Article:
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    ABSTRACT: The main goal of this work is to introduce the archaeological characteristics of a collective burial excavated in the level 7/8 from “El Portalón de Cueva Mayor” site (Sierra de Atapuerca, Burgos). The radiocarbon dating for this funerary level, obtained from seed, faunal and human remains, indicates dates of4350 ± 30 BP. This, together with the typology of cultural material places this burial in the pre-Bell Beaker pottery Chalcolithic period of the Spanish North Plateau (between 4600 and 3950 BP). The level 7/8 represents a tumular structure in which several burials were performed. Over 93 human remains have been recovered from this level, belonging to a minimum number of 11 individuals, four adults and seven subadults. Because these burials were disturbed by later chalcolitic dweller, in most cases, it is not possible to establish a clear association among the human remains and the cultural materials (grave godos) found in this level. Therefore the funerary ritual related to these human remains is hard to describe. Fortunately, during 2012 field season, an intact burial with a complete human subadult skeleton was recovered from this level. The burial was clearly associated to both, cultural and faunal remains. Our study show that the level 7/8 from El Portalón fits well with the pattern of the Chalcolithic funerary world that is defined by the collective character of the burials and by the no spatial coincidence of them and habitat areas. This extraordinary discovery provides an important source of knowledge regardfg the funerary behaviour during this prehistoric period in the Spanish North Plateau.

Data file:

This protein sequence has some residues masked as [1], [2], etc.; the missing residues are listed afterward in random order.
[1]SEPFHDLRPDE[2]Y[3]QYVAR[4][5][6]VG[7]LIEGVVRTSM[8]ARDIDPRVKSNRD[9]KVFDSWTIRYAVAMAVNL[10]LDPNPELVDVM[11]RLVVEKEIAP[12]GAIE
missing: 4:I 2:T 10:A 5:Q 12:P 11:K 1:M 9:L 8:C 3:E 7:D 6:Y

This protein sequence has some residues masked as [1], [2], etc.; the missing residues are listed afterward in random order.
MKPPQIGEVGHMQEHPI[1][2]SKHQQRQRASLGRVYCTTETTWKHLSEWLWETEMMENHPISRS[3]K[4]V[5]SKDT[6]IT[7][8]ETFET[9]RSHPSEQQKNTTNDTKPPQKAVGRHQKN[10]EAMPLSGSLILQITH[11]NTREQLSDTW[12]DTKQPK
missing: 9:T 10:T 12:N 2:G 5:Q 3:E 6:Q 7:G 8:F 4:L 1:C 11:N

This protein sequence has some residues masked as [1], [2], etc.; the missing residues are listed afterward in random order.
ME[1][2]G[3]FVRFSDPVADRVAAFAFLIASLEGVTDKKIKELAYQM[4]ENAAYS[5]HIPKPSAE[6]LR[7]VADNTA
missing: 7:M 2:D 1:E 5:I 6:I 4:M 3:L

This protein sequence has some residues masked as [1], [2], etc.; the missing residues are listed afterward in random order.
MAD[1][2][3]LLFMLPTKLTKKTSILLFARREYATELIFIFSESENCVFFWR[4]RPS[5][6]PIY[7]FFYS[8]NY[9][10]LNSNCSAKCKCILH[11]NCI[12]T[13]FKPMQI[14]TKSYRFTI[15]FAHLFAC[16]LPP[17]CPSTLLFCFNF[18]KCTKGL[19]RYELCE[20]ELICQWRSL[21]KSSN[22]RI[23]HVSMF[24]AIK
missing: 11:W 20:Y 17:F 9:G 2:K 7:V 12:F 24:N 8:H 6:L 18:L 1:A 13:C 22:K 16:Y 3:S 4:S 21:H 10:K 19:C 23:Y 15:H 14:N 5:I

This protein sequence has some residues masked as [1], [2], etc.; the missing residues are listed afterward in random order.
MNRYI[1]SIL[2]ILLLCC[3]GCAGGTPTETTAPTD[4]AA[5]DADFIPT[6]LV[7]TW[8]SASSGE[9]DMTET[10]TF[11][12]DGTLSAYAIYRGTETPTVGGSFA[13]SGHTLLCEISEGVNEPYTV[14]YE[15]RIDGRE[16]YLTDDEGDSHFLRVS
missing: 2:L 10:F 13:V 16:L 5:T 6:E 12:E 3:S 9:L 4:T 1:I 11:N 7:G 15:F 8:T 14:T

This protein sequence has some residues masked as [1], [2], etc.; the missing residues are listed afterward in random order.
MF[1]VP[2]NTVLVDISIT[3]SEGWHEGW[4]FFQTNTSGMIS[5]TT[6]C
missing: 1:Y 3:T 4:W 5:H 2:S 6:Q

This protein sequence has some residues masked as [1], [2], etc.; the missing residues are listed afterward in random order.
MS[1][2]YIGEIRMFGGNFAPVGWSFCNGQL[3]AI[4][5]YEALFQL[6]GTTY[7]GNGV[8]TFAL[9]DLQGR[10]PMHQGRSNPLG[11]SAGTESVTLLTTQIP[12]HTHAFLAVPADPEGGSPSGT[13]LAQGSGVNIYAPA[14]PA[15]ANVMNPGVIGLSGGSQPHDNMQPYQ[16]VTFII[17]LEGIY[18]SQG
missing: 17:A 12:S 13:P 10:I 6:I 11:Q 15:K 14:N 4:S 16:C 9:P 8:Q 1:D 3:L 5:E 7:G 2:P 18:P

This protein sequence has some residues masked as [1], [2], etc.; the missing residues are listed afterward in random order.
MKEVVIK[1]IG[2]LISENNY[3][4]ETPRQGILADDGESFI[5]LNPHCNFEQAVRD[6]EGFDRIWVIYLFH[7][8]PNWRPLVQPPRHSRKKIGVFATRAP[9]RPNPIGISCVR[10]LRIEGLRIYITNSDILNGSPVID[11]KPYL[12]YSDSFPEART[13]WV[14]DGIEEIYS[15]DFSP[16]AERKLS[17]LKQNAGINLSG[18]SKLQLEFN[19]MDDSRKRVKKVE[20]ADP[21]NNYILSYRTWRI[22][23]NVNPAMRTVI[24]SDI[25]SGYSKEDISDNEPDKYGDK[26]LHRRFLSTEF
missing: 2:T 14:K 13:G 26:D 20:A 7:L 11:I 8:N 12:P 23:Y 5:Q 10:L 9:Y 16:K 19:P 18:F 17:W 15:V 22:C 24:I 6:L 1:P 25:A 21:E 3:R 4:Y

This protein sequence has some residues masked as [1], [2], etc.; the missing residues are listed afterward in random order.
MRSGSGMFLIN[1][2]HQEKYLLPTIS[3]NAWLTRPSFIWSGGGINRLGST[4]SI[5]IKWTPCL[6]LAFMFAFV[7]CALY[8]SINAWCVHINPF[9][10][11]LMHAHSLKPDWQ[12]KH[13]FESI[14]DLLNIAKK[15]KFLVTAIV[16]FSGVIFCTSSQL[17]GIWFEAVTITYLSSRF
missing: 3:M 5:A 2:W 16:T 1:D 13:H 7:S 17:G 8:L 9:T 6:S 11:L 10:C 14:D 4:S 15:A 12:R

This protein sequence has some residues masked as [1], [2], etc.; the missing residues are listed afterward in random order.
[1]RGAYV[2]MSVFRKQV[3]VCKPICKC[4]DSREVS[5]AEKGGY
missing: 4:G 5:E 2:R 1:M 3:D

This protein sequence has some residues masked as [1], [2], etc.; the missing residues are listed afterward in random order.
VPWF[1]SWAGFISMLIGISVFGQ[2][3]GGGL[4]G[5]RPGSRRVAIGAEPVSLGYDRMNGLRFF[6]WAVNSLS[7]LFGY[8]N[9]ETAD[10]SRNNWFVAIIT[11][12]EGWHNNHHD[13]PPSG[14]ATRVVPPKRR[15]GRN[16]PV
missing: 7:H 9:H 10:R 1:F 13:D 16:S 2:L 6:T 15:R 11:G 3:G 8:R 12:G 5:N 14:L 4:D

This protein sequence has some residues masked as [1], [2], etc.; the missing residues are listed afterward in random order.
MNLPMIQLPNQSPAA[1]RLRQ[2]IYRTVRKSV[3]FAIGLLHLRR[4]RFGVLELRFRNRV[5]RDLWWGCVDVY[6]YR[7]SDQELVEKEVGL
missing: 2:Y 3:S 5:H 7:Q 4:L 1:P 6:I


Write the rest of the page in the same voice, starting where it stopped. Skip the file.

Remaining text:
UISPP; 09/2014